Every TV show that stays on the air for more than, oh, about four series tends to undergo at least a few changes to its format.
In the world of sitcoms, for instance, programme-makers often try to keep things fresh by introducing new characters, crowbarring in more catchphrases or producing any number of unwise special episodes set in Spain.
And so it is with this year’s X Factor, which boasts some of the most significant modifications made to the show’s format in the whole of its nine-year history. From the arrival of a new judge to the programme’s relocated Live Final, The X Factor is making like an amoeba in 2012 and evolving fast.
So, before Louis and the gang usher in another autumn of tears, scandal and vocal gymnastics, get yourself bang up to date with our guide to what the ITV talent show’s doing differently this time around…
2012 marked the first year in which contestants could audition for the show via Facebook, a development which would, if nothing else, make it easier for producers to dig up material for those familiar X Factor sob-story video packages from the profiles of the hopeful.
Thanks to the London 2012 Olympics booking out nigh-on every performance space in the capital over the summer, The X Factor bootcamp took place outside London for the first time ever this past July, at the Echo Arena in Liverpool.
Thanks to last year’s yoof-skewed contest, The X Factor’s bosses have re-jigged their age categories this time around to ensure that even decrepit dinosaurs in their late 20s stand a chance of being noticed. Accordingly, the upper age limit for the Boys and Girls groups has gone up from 25 to 28, and the oldsters categories will now be Over 28s instead of 25s.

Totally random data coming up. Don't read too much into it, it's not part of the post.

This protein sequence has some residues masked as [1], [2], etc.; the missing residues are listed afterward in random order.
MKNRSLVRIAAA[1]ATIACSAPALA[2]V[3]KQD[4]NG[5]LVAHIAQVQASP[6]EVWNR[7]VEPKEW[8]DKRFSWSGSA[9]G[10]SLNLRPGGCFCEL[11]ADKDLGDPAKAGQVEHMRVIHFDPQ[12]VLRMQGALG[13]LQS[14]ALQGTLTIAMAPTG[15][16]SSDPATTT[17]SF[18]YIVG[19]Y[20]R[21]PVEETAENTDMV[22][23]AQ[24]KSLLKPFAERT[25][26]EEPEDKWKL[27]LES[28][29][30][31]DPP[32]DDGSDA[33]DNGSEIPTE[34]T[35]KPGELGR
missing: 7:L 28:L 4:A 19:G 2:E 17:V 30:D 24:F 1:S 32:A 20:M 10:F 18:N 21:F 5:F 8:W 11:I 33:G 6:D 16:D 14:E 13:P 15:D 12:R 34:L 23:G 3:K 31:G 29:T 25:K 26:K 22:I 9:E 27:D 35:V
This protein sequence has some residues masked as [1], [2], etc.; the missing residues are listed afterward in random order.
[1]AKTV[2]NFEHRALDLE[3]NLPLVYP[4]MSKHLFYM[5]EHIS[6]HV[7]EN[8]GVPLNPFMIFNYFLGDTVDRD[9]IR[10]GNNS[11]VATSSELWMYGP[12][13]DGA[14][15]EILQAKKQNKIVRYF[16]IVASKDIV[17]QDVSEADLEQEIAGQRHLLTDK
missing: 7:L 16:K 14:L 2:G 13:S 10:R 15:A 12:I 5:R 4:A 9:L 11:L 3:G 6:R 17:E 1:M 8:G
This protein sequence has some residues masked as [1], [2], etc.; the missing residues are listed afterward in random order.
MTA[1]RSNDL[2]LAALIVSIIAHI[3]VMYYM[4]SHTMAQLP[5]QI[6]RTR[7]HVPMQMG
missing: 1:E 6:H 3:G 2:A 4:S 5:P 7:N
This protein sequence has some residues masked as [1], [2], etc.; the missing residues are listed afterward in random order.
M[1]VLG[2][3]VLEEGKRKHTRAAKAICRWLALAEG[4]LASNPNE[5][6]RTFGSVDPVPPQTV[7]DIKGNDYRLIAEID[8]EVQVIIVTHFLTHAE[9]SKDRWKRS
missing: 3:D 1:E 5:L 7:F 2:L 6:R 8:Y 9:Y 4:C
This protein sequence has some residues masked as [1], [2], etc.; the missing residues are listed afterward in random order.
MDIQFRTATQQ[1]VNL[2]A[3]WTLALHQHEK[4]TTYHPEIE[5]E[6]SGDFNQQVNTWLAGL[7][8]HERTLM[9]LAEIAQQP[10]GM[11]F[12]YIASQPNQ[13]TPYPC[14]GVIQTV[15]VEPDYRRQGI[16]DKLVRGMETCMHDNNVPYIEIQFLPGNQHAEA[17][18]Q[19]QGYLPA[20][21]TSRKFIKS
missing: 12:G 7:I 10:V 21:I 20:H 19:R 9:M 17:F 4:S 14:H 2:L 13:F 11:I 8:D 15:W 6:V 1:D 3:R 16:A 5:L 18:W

Traditionally a singing contest for amateurs, The X Factor’s throwing its doors open to managed professionals as well this year, though the show’s executive producer Richard Holloway insists that the pros won’t have an advantage over their hobbyist competitors. “It’s just broadening the net and opening it up so that everybody gets an opportunity,” he said. “Every single person, whether they have got any form of management or not will go through the same process.”
In what is either a laudable bid for credibility or a cunning ruse to cut down on the amount of royalty payments the show has to dish out, this year’s contenders will be allowed to sing their own original material for the judges instead of having to perform covers, which should make interesting viewing to say the least…
Out with the old and in with the new, or, in this case, out with Kelly Rowland and in with Nicole Scherzinger, who takes the former Destiny’s Child singer’s place alongside Gary, Louis and Tulisa on the panel this year. After leaving the US X Factor at the beginning of 2012, the former Pussycat Doll’s landed on her feet with a brand new job in Britain. At the time of her appointment, Nicole said: “I can’t wait to see what talent the UK has to offer and to help inspire and bring out the best in these artists.”
One change that won’t have much bearing on the show until the year’s end will be the location of the live final, which has been moved up north along with the bootcamp and is set to take place in Manchester this year for the first time ever, at the Manchester Central Convention Complex.
Phew! With all those changes, it’s a good thing they’ve kept the logo and Louis Walsh or else we might all be in danger of mistaking the show for something entirely different. But now you’re primed on what to expect from this year’s contest, get the family gathered around and put the pizza man on speed-dial: The X Factor’s back. Enjoy!
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